Sunday, December 7, 2014

choosing a trail

Within a few minutes’ drive of my house there’s a woods I like to go to, with a trail that runs above a stream that follows the bottom of a valley.  The valley may not be deep, but it’s verdant and the air there tastes like it came from the Jurassic.  A little further up the road is another park with a wide serpentine trail that winds along the ridge of the Oakland hills.  Recently I spent a good part of the afternoon trailblazing there with my dog, following an almost-trail until it became impassable, then backtracking, then backtracking again in order to find the sunglasses that had slipped unnoticed from my front pocket.

I’ve gone on one of these hikes more or less every weekend for the last few months, although usually with less backtracking. Each of the five or six regional parks I have the good fortune to be in proximity to has a unique topography and atmosphere.  Sometimes the trails lead through lush forest; sometimes golden California grasses; sometimes through a narrow band of trees and water that cuts through city neighborhoods; and more often then not, through a combination of all three. The only real denominator is an inevitable change in elevation.  Since my dog has backup batteries for his backup batteries, the draining of which is prerequisite to any degree of personal relaxation, changes in elevation (especially upward changes) are welcomed.

I've loved going on day hikes since I was a child, so it sort of makes sense that I’d end up settling in a place with so many options for traipsing through the woods.  Growing up, I would pile into my Mom's seven passenger van with the others kids in her care, and head to an idyllic park notable for an ancient creek that cut through it.  An afternoon foraging along the creek bed collecting long dead fossils and very alive salamanders drained my batteries as surely as my contemporary hikes drain those of my dog's.  In hindsight I’m rather certain my mom’s motivations were similar.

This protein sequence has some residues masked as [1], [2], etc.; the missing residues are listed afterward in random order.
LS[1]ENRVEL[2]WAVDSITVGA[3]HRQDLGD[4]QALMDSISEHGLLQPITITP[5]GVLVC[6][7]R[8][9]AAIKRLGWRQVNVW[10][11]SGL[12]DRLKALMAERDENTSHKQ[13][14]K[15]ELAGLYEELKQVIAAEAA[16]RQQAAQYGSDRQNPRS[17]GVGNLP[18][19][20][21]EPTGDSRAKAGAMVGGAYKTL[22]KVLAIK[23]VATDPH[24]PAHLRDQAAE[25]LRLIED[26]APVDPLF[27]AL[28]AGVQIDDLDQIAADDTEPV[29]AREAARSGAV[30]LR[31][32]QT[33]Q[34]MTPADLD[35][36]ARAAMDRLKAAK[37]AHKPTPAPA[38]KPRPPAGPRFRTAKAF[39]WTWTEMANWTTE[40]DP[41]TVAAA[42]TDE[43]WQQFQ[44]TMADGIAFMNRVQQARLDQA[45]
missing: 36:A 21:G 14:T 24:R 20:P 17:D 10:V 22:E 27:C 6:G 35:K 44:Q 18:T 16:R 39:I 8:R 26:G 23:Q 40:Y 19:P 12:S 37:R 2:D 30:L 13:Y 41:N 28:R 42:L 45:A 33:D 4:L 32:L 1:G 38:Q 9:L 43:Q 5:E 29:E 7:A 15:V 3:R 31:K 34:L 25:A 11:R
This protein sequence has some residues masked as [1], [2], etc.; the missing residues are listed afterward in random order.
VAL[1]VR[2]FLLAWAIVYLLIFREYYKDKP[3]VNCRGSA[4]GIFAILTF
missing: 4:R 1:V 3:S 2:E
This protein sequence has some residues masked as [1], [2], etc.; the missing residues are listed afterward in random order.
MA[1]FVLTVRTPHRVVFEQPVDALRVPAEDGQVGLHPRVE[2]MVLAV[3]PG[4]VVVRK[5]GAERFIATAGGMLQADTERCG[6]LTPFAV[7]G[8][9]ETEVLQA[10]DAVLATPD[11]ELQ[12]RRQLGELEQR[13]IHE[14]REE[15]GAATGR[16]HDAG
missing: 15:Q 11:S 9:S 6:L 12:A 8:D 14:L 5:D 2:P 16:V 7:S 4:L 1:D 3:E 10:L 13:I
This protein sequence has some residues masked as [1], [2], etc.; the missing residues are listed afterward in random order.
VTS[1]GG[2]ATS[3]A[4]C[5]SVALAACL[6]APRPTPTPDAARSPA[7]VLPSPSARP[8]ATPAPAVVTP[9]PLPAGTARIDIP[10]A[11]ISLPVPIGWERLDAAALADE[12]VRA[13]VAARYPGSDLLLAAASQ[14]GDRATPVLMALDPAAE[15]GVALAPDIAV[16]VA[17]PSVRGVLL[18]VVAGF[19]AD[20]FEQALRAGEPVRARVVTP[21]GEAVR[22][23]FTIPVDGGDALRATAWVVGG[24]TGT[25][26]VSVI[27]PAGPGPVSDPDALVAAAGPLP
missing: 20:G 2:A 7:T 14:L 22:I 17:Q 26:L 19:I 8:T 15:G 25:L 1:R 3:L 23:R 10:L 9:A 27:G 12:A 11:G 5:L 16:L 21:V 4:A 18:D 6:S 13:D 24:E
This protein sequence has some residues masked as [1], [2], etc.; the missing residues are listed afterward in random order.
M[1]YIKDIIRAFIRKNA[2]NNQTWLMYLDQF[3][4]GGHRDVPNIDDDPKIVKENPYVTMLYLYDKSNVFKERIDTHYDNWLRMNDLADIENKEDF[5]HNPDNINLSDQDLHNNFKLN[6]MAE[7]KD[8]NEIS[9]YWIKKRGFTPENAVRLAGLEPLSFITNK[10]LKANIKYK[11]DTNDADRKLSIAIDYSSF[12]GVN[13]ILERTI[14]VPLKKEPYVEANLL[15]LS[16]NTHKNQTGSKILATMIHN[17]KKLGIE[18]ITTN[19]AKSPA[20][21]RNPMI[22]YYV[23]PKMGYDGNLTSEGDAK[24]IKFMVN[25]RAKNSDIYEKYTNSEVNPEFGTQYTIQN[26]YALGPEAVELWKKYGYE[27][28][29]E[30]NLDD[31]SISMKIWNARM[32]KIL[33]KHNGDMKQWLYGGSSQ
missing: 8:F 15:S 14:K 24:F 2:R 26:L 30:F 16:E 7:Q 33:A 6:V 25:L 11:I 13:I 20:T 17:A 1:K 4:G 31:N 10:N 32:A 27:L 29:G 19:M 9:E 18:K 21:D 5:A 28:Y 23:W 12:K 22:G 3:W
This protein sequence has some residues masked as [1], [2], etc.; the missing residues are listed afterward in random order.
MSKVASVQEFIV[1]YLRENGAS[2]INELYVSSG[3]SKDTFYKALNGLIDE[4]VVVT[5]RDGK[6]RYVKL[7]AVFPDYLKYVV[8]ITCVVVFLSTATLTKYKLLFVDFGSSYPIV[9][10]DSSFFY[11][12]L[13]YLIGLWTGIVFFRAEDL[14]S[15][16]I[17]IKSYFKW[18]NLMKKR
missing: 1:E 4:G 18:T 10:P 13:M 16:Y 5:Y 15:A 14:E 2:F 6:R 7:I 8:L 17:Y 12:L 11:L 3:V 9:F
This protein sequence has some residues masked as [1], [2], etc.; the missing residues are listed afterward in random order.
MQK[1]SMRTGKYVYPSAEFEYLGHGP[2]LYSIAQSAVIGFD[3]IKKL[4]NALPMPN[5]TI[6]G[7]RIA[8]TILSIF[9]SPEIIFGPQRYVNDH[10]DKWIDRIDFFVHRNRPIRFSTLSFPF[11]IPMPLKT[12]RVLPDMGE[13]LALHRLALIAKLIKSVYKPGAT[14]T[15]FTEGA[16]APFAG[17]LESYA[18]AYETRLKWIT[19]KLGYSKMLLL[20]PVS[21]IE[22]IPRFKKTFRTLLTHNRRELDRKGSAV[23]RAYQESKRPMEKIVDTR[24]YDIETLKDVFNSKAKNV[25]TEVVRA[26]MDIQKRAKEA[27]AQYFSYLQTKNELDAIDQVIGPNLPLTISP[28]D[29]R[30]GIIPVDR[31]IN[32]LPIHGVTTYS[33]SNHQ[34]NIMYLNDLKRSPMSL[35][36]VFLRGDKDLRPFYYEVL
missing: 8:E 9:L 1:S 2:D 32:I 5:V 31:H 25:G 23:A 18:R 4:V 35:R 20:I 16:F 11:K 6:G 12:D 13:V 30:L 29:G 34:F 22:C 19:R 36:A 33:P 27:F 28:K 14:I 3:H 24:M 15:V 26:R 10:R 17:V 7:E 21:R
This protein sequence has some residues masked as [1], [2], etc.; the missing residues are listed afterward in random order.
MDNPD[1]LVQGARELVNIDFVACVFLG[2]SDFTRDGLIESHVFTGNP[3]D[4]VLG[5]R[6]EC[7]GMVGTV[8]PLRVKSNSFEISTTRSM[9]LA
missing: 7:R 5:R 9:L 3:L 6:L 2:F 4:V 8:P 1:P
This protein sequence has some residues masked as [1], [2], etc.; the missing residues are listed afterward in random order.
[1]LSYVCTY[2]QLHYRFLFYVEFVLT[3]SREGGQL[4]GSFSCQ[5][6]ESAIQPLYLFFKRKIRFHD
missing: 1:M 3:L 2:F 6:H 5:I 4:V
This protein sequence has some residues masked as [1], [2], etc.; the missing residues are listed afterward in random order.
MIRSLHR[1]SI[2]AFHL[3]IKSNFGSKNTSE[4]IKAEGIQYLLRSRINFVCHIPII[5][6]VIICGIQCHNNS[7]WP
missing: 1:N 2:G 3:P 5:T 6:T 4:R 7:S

Soon after my dog was old enough for off-leash trails, I realized I had been surrounded by trails for the last two-odd years without realizing it. This is true of much in life. Once a catalyst for a particular pursuit kicks in, you become aware of how much opportunity was around you the whole time. Of course, for sheer volume and variety of activities - especially the outdoor kind - California is king. No wonder this area is such a mecca for those who relish in self-discovery...

In my case, the wanderlust (and probably the writing) are surely outward manifestations of a spirit that wants to experience as much of this life as possible while it has the opportunity. That being said, I'm not sure if I'll be able to remain in California forever. Even with its incredible diversity and an almost surreal abundance of places, people and pursuits here, part of me doesn't want to leave this world without living for a time surrounded by the deciduous rain-forests of the Pacific Northwest, where the sky, the trees and the water can be drunk drunk drunk like an addict sips whiskey or fine champaign.

For now, I look forward to the weekend, when I get to set aside three or four hours, cajole the dog into the car, and take off with a small backpack and a couple of bottles of water (one for the humans and one for the hound). Sometimes I pull out of my driveway, turn left, and then pause for a moment or two at the stop-sign, deciding in that brief second which hike I will go on that day. How fortunate I am to have choices. How fortunate I am to be where I am right now.

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